# Introduction to Biomass

### Big Idea

Biomass is a renewable energy form that is derived from plants and animals. Some types of biomass that can be used for energy are wood, crops, garbage, landfill gas, and alcohol fuels. By using these as an alternative fuel source we will be reducing our overreliance of fossil fuels, we will reduce our carbon footprint and there will be less garbage in our landfills.

### Standards

Science – SC.6.E.7.5
Explain how energy provided by the sun influences global patterns of atmospheric movement and the temperature differences between air, water, and land.

Mathematics – MAFS.6.RP.1.3
Use ratio and rate reasoning to solve real-world and mathematical problems, e.g., by reasoning about tables of equivalent ratios, tape diagrams, double number line diagrams, or equations.

### Essential Question

Is biomass a good alternative to meet the current energy needs of our society?

### Background Information

Biomass is considered an alternative form of clean energy. This renewable source of energy contains stored energy form the sun and is derived by using organic matter as fuel in order to generate electricity. It has been used by people far longer than any other source of energy. There are four ways to convert biomass energy into a usable energy source: fermentation, burning, bacterial decay, and conversion. Biomass helps to reduce greenhouse gas emissions. Although biomass does release carbon emissions, it is carbon neutral. That means that its fuels only release the same amount of carbon into the atmosphere as was absorbed by plants in their life cycle.

### Guiding Questions

• What are some of the advantages and disadvantages of using biomass for energy (CO2 mission, efficiency, cost, etc.)?
• What types of biomass can be used to generate fuel?
• How do the different types of biomass compare to one another?
• What is the most commonly used material for biomass energy?
• Is biomass a sustainable energy source?

### Activity #1: Introduction to Biomass Energy

In the following activity, students will be learn about Biomass Energy.

### Procedure

1. Present Exploring Biomass.
2. After presentation, discuss content with students by using the following questions:
• What are some of the advantages and disadvantages of using biomass for energy (CO2 mission, efficiency, cost, etc.)?
• What types of biomass can be used to generate fuel?
• How do the different types of biomass compare to one another?
• What is the most commonly used material for biomass energy?
• Is biomass a sustainable energy source?

### Activity #2: NEED Poster Biomass Instagram Activity

Complete the following activity after reading the BIOMASS at a Glance Informational Poster.

### Procedure

1. You are a photographer on assignment. Your task is to visit any number of existing Biomass plants and take pictures at these locations. After your visit, you decide to post your favorite picture on Instagram. Be sure to complete all of the information for your Instagram post:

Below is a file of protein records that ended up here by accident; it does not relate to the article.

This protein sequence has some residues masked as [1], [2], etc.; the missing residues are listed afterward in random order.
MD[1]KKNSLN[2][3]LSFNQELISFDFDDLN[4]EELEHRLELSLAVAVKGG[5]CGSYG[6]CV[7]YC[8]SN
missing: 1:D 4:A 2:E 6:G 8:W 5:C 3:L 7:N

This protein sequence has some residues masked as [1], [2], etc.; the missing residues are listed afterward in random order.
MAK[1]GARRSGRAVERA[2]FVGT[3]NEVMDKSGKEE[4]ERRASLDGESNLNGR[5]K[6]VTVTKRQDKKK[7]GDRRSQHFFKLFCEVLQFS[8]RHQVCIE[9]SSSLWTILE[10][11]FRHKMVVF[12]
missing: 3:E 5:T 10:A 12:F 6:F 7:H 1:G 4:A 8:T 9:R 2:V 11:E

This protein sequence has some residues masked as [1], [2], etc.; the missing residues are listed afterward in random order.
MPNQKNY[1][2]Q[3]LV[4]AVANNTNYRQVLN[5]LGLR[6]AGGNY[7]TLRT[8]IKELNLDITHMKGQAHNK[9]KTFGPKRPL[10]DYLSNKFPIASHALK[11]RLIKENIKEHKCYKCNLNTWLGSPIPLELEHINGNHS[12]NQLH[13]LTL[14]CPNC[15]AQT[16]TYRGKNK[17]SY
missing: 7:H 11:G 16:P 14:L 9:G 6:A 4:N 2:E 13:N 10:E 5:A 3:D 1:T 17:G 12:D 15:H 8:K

• Draw what you photographed (ex. A power plant burning waste to produce energy).
• Quantify your post by writing a number of likes for your photo.
• Include two hashtags related to your post.

### Activity #3: Biomass Energy – Blow It Up Lab

In this lab, you will watch as bananas and other fruits/vegetables, decompose over a period of time. Do you think that the decomposing material can inflate a balloon? Complete the following lab to find out!

### Materials

Each group will need:

• 4 – extremely ripe bananas
• 1 – any other fruit or vegetable (ex: apples, oranges, grapes, melons, lettuce, cabbage)
• 3 – paper bowls or plates
• 1 – plastic fork and knife
• 3 – 20 ounce plastic bottles
• 3 – balloons
• Measuring tape
• Funnel (optional)
• Food Processor or blender (optional)

### Procedure

During this experiment you will be closely making observations about what occurs. Make sure to follow the procedures  and document what happens for the next few days.

1. Make sure that you have 3 (three) empty 20 ounce bottles.

2. First, you will be peeling one of the ripe bananas.

3. Place the banana on a bowl or plate.

4. Next, mash the banana with a fork. Make sure that there are no lumps. (You may use a food processor or blender).

5. Carefully scoop up the mashed banana and place it into Bottle #1. (WARNING: This will be messy. It may be easier to scoop it up and place it in the bottle with the plastic knife and/or you can use a funnel.

6. After all of the mixture is in the bottle, carefully place the balloon over the mouth of the bottle. Make sure that you do not make any holes in the balloon as your stretch it.

7. For Bottle #2, repeat steps 2–6 above one fruit or vegetable of your choice. This will be done in order to compare if using a different fruit/vegetable will have a different result.

8. For Bottle #3, repeat steps 2 – 6 using 3 (three) bananas. This will be done in order to compare if the amount of material will change the result.

9. Place all three bottles in a warm, sunny spot.

10. Clean-up. If proper clean-up is not completed, you may begin to notice an unpleasant scent.

11. Watch the bottles for about a week or so.